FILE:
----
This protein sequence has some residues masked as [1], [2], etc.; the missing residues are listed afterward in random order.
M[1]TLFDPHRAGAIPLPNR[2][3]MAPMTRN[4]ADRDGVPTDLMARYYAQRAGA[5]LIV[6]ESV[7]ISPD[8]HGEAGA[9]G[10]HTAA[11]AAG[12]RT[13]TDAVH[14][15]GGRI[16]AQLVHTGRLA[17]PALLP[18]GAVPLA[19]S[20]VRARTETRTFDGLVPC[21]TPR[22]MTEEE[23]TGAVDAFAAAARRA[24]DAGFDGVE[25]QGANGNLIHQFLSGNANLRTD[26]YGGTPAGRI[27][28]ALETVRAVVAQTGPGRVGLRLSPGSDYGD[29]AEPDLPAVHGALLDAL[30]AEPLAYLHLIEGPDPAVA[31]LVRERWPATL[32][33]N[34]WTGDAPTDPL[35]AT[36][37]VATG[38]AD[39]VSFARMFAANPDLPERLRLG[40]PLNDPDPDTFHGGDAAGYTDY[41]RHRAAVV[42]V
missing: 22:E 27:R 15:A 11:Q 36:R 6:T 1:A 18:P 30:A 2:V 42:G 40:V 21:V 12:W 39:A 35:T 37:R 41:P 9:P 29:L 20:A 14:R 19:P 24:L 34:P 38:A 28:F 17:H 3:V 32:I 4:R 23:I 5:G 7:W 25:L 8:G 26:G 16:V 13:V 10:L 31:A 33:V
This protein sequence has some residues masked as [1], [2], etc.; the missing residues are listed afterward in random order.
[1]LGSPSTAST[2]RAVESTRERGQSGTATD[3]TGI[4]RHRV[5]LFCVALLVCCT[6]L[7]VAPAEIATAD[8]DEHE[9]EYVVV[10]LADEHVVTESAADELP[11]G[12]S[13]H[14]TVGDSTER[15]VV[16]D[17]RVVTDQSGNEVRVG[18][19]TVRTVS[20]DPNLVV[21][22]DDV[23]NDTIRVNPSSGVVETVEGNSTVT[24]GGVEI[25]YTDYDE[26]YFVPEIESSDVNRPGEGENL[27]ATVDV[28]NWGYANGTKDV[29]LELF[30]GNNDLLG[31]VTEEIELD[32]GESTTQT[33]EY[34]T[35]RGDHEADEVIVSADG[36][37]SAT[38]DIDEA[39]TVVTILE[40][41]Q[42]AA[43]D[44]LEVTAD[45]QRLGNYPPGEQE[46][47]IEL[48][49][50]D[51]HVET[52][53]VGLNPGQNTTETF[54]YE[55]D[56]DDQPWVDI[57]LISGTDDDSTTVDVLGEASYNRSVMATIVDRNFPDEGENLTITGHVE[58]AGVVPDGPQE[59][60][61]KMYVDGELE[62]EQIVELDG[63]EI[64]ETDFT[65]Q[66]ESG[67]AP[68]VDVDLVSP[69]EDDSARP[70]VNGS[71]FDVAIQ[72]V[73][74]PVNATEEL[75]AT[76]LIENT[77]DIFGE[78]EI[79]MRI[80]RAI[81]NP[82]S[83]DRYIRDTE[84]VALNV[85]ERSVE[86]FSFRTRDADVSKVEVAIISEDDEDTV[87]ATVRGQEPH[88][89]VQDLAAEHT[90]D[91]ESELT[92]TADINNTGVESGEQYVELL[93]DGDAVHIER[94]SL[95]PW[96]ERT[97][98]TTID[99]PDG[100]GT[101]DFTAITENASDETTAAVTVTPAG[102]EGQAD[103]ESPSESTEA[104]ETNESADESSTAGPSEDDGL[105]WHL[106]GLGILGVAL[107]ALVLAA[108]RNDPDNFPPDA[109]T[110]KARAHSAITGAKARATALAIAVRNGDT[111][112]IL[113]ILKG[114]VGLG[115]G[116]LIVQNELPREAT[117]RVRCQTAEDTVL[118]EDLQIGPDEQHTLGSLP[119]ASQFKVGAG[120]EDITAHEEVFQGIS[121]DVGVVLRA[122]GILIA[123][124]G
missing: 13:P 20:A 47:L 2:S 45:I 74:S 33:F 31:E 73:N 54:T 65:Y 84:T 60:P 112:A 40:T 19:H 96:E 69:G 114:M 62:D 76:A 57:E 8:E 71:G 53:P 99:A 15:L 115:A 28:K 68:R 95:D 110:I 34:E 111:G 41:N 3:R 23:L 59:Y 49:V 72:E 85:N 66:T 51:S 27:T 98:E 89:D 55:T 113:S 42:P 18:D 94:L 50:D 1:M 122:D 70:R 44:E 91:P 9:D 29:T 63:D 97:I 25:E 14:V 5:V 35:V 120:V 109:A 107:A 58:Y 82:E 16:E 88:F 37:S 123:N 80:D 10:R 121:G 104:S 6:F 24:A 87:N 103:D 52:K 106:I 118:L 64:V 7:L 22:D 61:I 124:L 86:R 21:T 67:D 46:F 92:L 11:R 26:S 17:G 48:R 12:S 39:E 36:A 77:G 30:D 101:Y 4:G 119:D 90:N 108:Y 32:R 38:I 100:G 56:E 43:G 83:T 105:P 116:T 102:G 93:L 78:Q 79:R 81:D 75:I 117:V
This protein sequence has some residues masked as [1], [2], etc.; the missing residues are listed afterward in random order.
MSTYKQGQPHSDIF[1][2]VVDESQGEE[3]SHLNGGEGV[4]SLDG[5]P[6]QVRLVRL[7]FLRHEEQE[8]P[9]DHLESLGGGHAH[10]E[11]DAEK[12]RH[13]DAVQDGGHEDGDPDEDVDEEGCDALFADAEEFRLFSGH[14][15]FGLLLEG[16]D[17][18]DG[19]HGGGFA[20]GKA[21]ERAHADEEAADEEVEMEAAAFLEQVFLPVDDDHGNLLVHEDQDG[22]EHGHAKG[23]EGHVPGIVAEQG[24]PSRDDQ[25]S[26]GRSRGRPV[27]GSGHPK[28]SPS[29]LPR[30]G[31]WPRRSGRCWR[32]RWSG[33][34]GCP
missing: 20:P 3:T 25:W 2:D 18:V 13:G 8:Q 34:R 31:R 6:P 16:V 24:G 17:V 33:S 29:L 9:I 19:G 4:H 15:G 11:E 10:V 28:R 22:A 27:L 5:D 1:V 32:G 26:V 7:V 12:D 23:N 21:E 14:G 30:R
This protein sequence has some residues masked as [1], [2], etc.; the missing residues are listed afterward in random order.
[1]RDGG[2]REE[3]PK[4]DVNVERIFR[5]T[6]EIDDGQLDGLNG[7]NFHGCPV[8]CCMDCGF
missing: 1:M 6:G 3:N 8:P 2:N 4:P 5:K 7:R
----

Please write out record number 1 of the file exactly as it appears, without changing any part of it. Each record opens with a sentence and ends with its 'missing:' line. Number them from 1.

This protein sequence has some residues masked as [1], [2], etc.; the missing residues are listed afterward in random order.
M[1]TLFDPHRAGAIPLPNR[2][3]MAPMTRN[4]ADRDGVPTDLMARYYAQRAGA[5]LIV[6]ESV[7]ISPD[8]HGEAGA[9]G[10]HTAA[11]AAG[12]RT[13]TDAVH[14][15]GGRI[16]AQLVHTGRLA[17]PALLP[18]GAVPLA[19]S[20]VRARTETRTFDGLVPC[21]TPR[22]MTEEE[23]TGAVDAFAAAARRA[24]DAGFDGVE[25]QGANGNLIHQFLSGNANLRTD[26]YGGTPAGRI[27][28]ALETVRAVVAQTGPGRVGLRLSPGSDYGD[29]AEPDLPAVHGALLDAL[30]AEPLAYLHLIEGPDPAVA[31]LVRERWPATL[32][33]N[34]WTGDAPTDPL[35]AT[36][37]VATG[38]AD[39]VSFARMFAANPDLPERLRLG[40]PLNDPDPDTFHGGDAAGYTDY[41]RHRAAVV[42]V
missing: 22:E 27:R 15:A 11:Q 36:R 6:T 1:A 18:P 30:A 2:V 42:G 40:V 21:V 12:W 39:A 35:T 37:R 41:P 9:P 29:L 20:A 14:R 19:P 24:L 34:P 38:A 28:F 17:H 3:V 32:I 4:R 23:I 5:G 7:W 25:L 8:G 26:G 16:V 13:V 10:L 31:A 33:V